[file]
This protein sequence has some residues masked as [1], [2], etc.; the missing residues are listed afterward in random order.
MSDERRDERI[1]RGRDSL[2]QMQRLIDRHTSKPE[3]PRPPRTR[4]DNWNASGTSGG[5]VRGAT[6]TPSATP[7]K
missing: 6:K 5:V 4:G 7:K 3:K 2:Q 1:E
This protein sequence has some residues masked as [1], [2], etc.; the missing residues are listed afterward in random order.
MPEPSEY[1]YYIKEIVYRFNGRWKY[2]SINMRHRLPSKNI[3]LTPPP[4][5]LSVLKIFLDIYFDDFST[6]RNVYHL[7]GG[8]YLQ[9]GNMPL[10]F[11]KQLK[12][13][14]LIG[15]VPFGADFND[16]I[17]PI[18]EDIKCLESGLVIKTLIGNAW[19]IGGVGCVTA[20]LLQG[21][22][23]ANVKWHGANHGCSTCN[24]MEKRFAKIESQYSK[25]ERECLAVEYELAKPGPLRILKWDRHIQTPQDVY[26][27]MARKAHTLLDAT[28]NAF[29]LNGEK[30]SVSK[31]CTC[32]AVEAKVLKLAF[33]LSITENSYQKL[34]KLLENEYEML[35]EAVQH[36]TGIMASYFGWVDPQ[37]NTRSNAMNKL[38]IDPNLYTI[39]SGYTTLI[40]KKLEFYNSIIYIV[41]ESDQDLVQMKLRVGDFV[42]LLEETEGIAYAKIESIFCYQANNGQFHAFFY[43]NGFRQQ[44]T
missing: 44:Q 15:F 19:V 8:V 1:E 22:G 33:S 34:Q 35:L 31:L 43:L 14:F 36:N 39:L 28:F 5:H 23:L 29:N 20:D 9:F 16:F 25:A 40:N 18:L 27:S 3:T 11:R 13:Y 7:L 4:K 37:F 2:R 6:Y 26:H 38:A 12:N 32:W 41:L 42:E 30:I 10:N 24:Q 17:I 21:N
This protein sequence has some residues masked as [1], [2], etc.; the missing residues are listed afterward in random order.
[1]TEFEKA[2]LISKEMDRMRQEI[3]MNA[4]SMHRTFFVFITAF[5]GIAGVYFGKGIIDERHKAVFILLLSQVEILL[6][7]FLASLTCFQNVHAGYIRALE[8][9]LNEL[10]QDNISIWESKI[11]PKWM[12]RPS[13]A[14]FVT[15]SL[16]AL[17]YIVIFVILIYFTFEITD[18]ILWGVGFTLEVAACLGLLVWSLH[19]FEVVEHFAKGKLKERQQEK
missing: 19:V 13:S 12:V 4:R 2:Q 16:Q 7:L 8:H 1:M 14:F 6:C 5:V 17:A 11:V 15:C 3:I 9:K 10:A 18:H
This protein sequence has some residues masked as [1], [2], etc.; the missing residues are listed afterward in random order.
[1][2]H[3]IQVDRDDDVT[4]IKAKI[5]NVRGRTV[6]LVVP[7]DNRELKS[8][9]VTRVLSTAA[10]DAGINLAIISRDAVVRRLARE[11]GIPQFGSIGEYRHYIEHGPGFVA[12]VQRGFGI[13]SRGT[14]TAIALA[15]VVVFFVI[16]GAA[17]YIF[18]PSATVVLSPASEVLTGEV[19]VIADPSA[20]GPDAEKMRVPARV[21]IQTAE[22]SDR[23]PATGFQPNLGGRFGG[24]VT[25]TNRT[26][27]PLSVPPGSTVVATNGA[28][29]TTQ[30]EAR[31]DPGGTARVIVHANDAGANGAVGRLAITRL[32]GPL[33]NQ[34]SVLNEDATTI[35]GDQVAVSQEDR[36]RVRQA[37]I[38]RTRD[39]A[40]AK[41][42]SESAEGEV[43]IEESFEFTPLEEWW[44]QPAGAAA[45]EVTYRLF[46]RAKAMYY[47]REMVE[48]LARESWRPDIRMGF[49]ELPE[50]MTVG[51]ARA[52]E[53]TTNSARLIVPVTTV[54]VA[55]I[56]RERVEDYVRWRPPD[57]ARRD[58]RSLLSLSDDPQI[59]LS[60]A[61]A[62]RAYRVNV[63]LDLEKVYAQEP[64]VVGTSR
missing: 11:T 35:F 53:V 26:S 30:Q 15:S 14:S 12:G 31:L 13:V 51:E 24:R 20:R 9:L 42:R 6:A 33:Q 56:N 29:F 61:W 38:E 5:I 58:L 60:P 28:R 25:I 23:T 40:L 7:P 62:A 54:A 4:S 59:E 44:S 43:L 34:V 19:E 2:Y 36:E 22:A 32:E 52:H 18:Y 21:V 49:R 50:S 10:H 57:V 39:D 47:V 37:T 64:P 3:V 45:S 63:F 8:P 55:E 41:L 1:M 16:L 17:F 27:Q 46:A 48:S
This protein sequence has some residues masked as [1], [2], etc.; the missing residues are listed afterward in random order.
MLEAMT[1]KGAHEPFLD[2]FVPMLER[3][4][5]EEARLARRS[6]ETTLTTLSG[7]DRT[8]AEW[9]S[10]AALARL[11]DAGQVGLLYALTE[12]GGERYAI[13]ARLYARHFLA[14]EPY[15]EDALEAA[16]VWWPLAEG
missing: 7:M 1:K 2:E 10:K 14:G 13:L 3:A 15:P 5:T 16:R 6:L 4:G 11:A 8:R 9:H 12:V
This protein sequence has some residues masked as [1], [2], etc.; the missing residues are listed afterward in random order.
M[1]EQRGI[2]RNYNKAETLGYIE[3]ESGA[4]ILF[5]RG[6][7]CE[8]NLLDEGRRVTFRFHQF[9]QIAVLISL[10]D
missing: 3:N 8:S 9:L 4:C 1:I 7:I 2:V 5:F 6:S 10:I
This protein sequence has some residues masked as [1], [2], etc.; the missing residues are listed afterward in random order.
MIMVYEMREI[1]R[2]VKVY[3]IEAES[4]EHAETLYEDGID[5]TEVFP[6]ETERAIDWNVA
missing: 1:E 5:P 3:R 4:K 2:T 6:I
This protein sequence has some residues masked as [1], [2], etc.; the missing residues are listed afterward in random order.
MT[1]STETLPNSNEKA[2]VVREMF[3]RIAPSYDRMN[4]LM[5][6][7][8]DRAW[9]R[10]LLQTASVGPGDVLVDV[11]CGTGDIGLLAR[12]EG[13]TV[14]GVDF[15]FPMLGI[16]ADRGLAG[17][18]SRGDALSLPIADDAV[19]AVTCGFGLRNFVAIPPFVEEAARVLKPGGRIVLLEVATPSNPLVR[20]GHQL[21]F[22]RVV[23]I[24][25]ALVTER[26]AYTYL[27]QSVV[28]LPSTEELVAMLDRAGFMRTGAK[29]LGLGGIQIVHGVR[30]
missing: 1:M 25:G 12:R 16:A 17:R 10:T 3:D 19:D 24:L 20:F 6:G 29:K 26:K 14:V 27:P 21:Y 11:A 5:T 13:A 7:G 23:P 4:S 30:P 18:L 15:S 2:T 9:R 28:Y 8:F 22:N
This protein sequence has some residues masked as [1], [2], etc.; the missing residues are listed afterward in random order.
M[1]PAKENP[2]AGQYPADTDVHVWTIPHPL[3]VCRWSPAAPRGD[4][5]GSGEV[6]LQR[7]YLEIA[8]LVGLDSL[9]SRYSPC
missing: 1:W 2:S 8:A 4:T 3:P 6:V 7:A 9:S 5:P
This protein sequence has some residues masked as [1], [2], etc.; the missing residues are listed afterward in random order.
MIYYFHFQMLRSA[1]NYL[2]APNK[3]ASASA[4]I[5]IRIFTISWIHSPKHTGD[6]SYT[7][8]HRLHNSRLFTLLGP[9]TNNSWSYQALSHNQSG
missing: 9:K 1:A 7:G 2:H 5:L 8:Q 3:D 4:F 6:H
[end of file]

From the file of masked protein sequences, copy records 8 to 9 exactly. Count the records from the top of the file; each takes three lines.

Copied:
This protein sequence has some residues masked as [1], [2], etc.; the missing residues are listed afterward in random order.
MT[1]STETLPNSNEKA[2]VVREMF[3]RIAPSYDRMN[4]LM[5][6][7][8]DRAW[9]R[10]LLQTASVGPGDVLVDV[11]CGTGDIGLLAR[12]EG[13]TV[14]GVDF[15]FPMLGI[16]ADRGLAG[17][18]SRGDALSLPIADDAV[19]AVTCGFGLRNFVAIPPFVEEAARVLKPGGRIVLLEVATPSNPLVR[20]GHQL[21]F[22]RVV[23]I[24][25]ALVTER[26]AYTYL[27]QSVV[28]LPSTEELVAMLDRAGFMRTGAK[29]LGLGGIQIVHGVR[30]
missing: 1:M 25:G 12:R 16:A 17:R 10:T 3:D 19:D 24:L 20:F 6:G 29:K 26:K 14:V 27:P 21:Y 11:A 5:T 13:A 7:G 23:P 4:S 30:P 18:L 15:S 2:T 9:R 28:Y 8:F 22:N
This protein sequence has some residues masked as [1], [2], etc.; the missing residues are listed afterward in random order.
M[1]PAKENP[2]AGQYPADTDVHVWTIPHPL[3]VCRWSPAAPRGD[4][5]GSGEV[6]LQR[7]YLEIA[8]LVGLDSL[9]SRYSPC
missing: 1:W 2:S 8:A 4:T 3:P 6:V 7:A 9:S 5:P